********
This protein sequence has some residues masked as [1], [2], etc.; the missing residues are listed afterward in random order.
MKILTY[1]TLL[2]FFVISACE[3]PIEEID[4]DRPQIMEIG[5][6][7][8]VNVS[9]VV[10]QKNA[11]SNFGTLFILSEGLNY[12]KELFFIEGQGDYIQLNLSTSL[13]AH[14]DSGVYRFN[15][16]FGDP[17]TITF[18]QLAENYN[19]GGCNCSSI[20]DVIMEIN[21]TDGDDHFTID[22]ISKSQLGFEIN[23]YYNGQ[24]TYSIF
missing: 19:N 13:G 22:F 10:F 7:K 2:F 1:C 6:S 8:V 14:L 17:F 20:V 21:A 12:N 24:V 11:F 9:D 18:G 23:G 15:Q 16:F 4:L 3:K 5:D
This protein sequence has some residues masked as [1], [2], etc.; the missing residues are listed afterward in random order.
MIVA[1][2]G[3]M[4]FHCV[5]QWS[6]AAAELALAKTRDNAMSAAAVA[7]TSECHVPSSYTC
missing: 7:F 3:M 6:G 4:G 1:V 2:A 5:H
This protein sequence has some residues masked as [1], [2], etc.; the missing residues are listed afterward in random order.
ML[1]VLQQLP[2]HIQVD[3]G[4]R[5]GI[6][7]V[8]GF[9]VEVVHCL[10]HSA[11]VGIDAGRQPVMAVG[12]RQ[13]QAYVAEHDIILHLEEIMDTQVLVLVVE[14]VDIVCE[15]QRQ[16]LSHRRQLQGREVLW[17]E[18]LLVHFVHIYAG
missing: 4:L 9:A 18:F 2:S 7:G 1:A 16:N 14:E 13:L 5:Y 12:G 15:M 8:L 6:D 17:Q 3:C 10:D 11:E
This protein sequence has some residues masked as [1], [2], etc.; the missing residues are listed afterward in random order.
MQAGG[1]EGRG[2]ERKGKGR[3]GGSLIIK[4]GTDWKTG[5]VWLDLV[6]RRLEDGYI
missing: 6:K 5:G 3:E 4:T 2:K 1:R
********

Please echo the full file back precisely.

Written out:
This protein sequence has some residues masked as [1], [2], etc.; the missing residues are listed afterward in random order.
MKILTY[1]TLL[2]FFVISACE[3]PIEEID[4]DRPQIMEIG[5][6][7][8]VNVS[9]VV[10]QKNA[11]SNFGTLFILSEGLNY[12]KELFFIEGQGDYIQLNLSTSL[13]AH[14]DSGVYRFN[15][16]FGDP[17]TITF[18]QLAENYN[19]GGCNCSSI[20]DVIMEIN[21]TDGDDHFTID[22]ISKSQLGFEIN[23]YYNGQ[24]TYSIF
missing: 19:N 13:G 22:F 10:F 7:K 2:F 1:C 6:S 8:V 14:L 17:F 20:V 21:A 12:N 24:V 11:F 9:D 18:G 23:G 15:Q 16:F 4:L 3:K 5:D
This protein sequence has some residues masked as [1], [2], etc.; the missing residues are listed afterward in random order.
MIVA[1][2]G[3]M[4]FHCV[5]QWS[6]AAAELALAKTRDNAMSAAAVA[7]TSECHVPSSYTC
missing: 7:F 3:M 6:G 4:G 1:V 2:A 5:H
This protein sequence has some residues masked as [1], [2], etc.; the missing residues are listed afterward in random order.
ML[1]VLQQLP[2]HIQVD[3]G[4]R[5]GI[6][7]V[8]GF[9]VEVVHCL[10]HSA[11]VGIDAGRQPVMAVG[12]RQ[13]QAYVAEHDIILHLEEIMDTQVLVLVVE[14]VDIVCE[15]QRQ[16]LSHRRQLQGREVLW[17]E[18]LLVHFVHIYAG
missing: 4:L 9:A 18:F 2:S 7:G 1:A 16:N 14:E 13:L 5:Y 12:G 15:M 8:L 6:D 17:Q 3:C 10:D 11:E
This protein sequence has some residues masked as [1], [2], etc.; the missing residues are listed afterward in random order.
MQAGG[1]EGRG[2]ERKGKGR[3]GGSLIIK[4]GTDWKTG[5]VWLDLV[6]RRLEDGYI
missing: 6:K 5:G 3:E 4:T 2:K 1:R